National physics lab one idea for Henderson Mine
EMPIRE – There has been talk of an underground prison. But one of the more serious concepts on the table for the Henderson Molybdenum Mine, once it is decommissioned, is for a national underground physics research facility.
The mine, with operations in Clear Creek and Grand counties, will probably be active for another 15 to 20 years, but that hasn’t stopped county commissioners from the two counties from looking toward the future.
Both sets of commissioners met last week in an executive session with representatives from Gov. Bill Owens’ office, Sen. Wayne Allard’s office and the mayors of Kremmling and Hot Sulphur Springs to discuss the possibility of the underground lab, the Sky Hi News of Granby reported.
Most of those involved were reticent to discuss the matter, saying its still highly conceptual in nature.
“It’s an interesting project, but it’s a long ways away,” Grand County Commissioner Duane Dailey said.
According to Anne Beierle, the environmental manager for the mine, the idea stems from a national search for a dedicated underground research facility for national scientists. Currently, scientists tend to migrate to existing large labs in Japan and Italy for much of their work.
It now appears that the National Science Foundation (NSF) has expressed interest in the mine as one possible sight for the project.
“There are some national science efforts that are coming along and (it appears) that they need laboratory space,” Clear Creek Commissioner Jo Ann Sorensen said. “I have heard that they have had some visitors (at the mine).”
Sorensen said the mine’s existing structure makes it an appealing location.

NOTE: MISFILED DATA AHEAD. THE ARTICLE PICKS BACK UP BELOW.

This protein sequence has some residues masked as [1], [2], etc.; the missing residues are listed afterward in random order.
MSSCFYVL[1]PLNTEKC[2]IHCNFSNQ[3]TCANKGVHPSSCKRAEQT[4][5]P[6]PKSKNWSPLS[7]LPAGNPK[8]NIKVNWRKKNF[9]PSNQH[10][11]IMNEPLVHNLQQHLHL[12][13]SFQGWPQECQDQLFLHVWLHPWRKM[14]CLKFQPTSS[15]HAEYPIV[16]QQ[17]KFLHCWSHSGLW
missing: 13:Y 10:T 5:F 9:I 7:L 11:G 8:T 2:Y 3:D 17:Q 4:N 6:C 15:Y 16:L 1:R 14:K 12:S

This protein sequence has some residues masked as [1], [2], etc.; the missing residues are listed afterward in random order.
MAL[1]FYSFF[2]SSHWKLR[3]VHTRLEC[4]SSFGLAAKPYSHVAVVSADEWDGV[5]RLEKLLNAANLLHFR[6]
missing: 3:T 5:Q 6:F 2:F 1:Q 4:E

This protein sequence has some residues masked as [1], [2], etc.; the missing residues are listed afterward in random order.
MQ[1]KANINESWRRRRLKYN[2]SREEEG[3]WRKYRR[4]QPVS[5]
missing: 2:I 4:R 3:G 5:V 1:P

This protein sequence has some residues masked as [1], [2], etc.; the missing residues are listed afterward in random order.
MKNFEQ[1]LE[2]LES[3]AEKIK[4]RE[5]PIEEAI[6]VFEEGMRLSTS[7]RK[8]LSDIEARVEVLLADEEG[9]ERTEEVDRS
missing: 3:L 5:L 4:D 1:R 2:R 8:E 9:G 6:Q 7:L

“It’s a serious proposal,” said Dick Wadham, Allard’s press secretary. “(We’re) working with members of the community in terms of staying in touch with their efforts to secure the NSF to build this proposed facility.”
If constructed, the facility would be a multi-billion dollar project, said one person familiar with the negotiations, but no plans or funding are on the table.
“We have spoken to these people, and that’s about it,” the source said. “It’s way, way premature.”
Indeed, other sites have received far more serious attention, such as the Homestake Mine in South Dakota, the world’s largest gold mine.
“There’s a national interest in the development of an underground physics lab, and there are several candidates across the country that are out there,” Beierle said. “Really, what’s happened is, it’s been recognized that Henderson has some of the attributes that some of these other candidates have.”
She noted that other sites had formal proposals and support, while nothing had yet occurred at Henderson.
“We’re coming late to the game,” Beierle said. “These other sites have been out there for years
“I think it’s an idea,” she added. “I don’t think there’s much more to it than that.”
The mine is located near Summit County’s Lower Blue Valley, on the other side of Ute Pass.
Aidan Leonard can be reached at (970) 668-3998, ext. 229, or firstname.lastname@example.org.
Support Local Journalism
Support Local Journalism
As a Summit Daily News reader, you make our work possible.
Your donation will be used exclusively to support quality, local journalism.
If you don't follow the rules, your comment may be deleted.
User Legend: Moderator Trusted User